The Estates Theatre (Stavovské divadlo) is a historic theatre in Prague. It was built during the late 18th century in response to Enlightenment thought regarding general access to the theatre, and theatres themselves demonstrating the cultural standards of a nation. The Estates Theatre was designed by Anton Haffenecker and built in a little less than two years for the aristocrat František Antonín Count Nostitz Rieneck.
Prague's first standing public theatre, the Sporck Theatre, operated from 1724 to 1735. The owner of this theatre, Count Franz Anton von Sporck, permitted the free use of it to subsidize the commercial venture of the Venetian impresario Antonio Denzio. The next commercial theatre, the Kotzentheater, operated sporadically from 1739–1783 under a series of Italian impresarios. The final closure of the Kotzentheater coincided with the opening of Count Nostitz’s Nostitzsches Nationaltheater. The theatre opened in 1783. The building itself was constructed in a Neoclassical style and remains one of the few European theatres to be preserved in its almost original state to the present day.
The Estates Theatre has undergone several changes in its history. It first acquired the name Royal Theatre of the Estates in 1798 when it was purchased by the Czech Estates. With the opening of the Provisional Theatre in 1862, the Theatre of the Estates was dedicated to a German ensemble and renamed the Royal Provincial German Theatre. During the period between 1920 and 1948 the theatre regained the name Theatre of the Estates and became affiliated with the National Theatre. In 1948 the theatre was renamed the Tyl Theatre and would be known as such until 1990 when, at the end of an eight-year reconstruction project, it became known again as the Estates Theatre.
The Estates Theatre currently offers performances of dramas, ballets and operas with the focus of the opera company on the work of Wolfgang Amadeus Mozart. A more contemporary claim to fame originates from the Oscar-winning film Amadeus, directed by Czech director Miloš Forman. The scenes of Mozart in Prague were shot at the Estates Theatre for authenticity.References:
Roman Walls of Lugo are an exceptional architectural, archaeological and constructive legacy of Roman engineering, dating from the 3rd and 4th centuries AD. The Walls are built of internal and external stone facings of slate with some granite, with a core filling of a conglomerate of slate slabs and worked stone pieces from Roman buildings, interlocked with lime mortar.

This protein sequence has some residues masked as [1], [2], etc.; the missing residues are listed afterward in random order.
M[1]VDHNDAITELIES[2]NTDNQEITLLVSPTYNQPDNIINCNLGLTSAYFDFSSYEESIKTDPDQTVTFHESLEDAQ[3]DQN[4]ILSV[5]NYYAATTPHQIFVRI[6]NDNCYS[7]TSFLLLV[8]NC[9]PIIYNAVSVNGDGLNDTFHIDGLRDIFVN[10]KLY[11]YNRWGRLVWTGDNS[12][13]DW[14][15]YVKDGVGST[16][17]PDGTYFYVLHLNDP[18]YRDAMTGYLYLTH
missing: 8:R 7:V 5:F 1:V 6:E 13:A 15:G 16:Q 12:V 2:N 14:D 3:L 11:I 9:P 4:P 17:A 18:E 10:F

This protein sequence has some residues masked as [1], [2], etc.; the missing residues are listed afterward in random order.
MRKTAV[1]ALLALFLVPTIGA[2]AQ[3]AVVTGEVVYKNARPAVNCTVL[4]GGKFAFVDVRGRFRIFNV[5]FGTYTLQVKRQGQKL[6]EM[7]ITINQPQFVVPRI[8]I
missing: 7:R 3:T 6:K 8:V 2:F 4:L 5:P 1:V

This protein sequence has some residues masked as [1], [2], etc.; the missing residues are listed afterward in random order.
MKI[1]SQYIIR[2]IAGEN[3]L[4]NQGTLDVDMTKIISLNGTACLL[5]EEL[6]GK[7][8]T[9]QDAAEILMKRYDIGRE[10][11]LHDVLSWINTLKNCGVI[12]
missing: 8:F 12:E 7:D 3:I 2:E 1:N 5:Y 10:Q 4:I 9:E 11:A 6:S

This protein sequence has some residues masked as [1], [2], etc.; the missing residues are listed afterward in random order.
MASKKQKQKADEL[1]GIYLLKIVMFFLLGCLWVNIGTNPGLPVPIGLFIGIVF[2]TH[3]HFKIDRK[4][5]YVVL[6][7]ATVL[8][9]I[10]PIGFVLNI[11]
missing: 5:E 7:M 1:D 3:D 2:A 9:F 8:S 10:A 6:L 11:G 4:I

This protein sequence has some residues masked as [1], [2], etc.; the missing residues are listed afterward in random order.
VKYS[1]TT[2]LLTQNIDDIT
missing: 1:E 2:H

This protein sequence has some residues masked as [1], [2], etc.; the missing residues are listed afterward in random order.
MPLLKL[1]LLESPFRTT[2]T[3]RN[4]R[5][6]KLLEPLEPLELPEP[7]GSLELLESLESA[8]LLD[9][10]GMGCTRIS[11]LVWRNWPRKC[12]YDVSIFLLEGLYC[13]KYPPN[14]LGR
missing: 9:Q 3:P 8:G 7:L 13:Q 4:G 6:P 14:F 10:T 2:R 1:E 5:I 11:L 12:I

Their total length of 2117 m in the shape of an oblong rectangle occupies an area of 1.68 ha. Their height varies between 8 and 10 m, with a width of 4.2 m, reaching 7 m in some specific points. The walls still contain 85 external towers, 10 gates (five of which are original and five that were opened in modern times), four staircases and two ramps providing access to the walkway along the top of the walls, one of which is internal and the other external. Each tower contained access stairs leading from the intervallum to the wall walk of town wall, of which a total of 21 have been discovered to date.
The defences of Lugo are the most complete and best preserved example of Roman military architecture in the Western Roman Empire.
Despite the renovation work carried out, the walls conserve their original layout and the construction features associated with their defensive purpose, with walls, battlements, towers, fortifications, both modern and original gates and stairways, and a moat.
Since they were built, the walls have defined the layout and growth of the city, which was declared a Historical-Artistic Ensemble in 1973, forming a part of it and becoming an emblematic structure that can be freely accessed to walk along. The local inhabitants and visitors alike have used them as an area for enjoyment and as a part of urban life for centuries.
The fortifications were added to UNESCO"s World Heritage List in late 2000 and are a popular tourist attraction.